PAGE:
May 7, 2009

Defining Hyper Calvinism

The following writer, like others, connects Hyper Calvinism with Antinomianism.

"Should it be asked, whether all Calvinists differ from Arminians, only in reference to effectual grace and perseverance, it is frankly acknowledged, that there are some who differ from them in other points. These persons are generally styled High-Calvinists, or Hyper-Calvinists. Hyper signifies above, and Hyper-Calvinists are so called, because their system is above genuine Calvinism. The Hyper-Calvinist holds the particular design of Christ's death, but denies its general design; whereas moderate or modern Calvinists, as they are called, hold both. An Antinomian may perhaps be called a consistent Hyper-Calvinist. The word Antinomian is derived from anti, against, and nomos, a law; and is applied to persons who hold doctrines which tend to discourage holiness. The Hyper-Calvinist holds such doctrines. He admits that the death of Christ is sufficient for all, and that all receive many temporal mercies through him; but he denies that the death of Christ was in any respect intended for the salvation of all; and therefore he does not invite all to believe in him for salvation, but preaches to saints and before sinners, and leaves God to apply the word to his elect people. Some Hyper-Calvinists, however, are so inconsistent as to invite sinners, because they perceive that the sacred writers do so. Other Hyper Calvinists proceed much further than abstaining from invitations to sinners. They multiply the points in dispute, state each in the most extravagant form, and in a way which tends to discourage the use of any means for the conversion of sinners, either in the family, the neighbourhood, or the world at large. "God," say they, "will take care of his own elect; he will convert them in his own time; the work is his, and he must have all the glory." As might he expected, under the idle pretext of ascribing the work and the praise of conversion to God, they excuse their own indolence and avarice."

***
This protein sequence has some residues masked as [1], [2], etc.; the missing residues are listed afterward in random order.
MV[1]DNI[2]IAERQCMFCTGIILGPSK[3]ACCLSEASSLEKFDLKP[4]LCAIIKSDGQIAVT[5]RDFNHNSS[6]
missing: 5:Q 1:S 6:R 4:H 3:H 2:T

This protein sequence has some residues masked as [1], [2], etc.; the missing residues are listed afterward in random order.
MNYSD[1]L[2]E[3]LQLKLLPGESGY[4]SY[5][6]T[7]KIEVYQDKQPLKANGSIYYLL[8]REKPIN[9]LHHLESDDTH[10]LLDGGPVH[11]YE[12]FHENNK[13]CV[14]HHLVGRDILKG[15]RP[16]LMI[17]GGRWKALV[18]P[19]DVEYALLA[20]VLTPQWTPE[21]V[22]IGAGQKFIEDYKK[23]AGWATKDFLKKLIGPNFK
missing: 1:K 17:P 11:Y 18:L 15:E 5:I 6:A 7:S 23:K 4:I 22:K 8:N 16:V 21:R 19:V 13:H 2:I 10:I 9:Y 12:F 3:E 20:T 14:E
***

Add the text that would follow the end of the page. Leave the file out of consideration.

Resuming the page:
"It has been justly observed, that preaching, in order to be scriptural and profitable, should consist of a due proportion of doctrinal, experimental, and practical statement. The Hyper-Calvinist almost entirely overlooks the last. As to doctrine, his preaching is in a great measure confined to the peculiarities of Hyper-Calvinism; and as it regards experience, that which he preaches is of a spurious kind. Genuine experience consists in the exercise of love, reverence, humility, trust, and submission to God; but experience, in the opinion of the Hyper-Calvinist, consists chiefly, if not entirely, in confidence of a person's acceptance with God, assured hope of heaven, and joy arising from both."
(pg. 169,70)

The Christian instructor By George Croft (Published at Oxford, 1825)

See here

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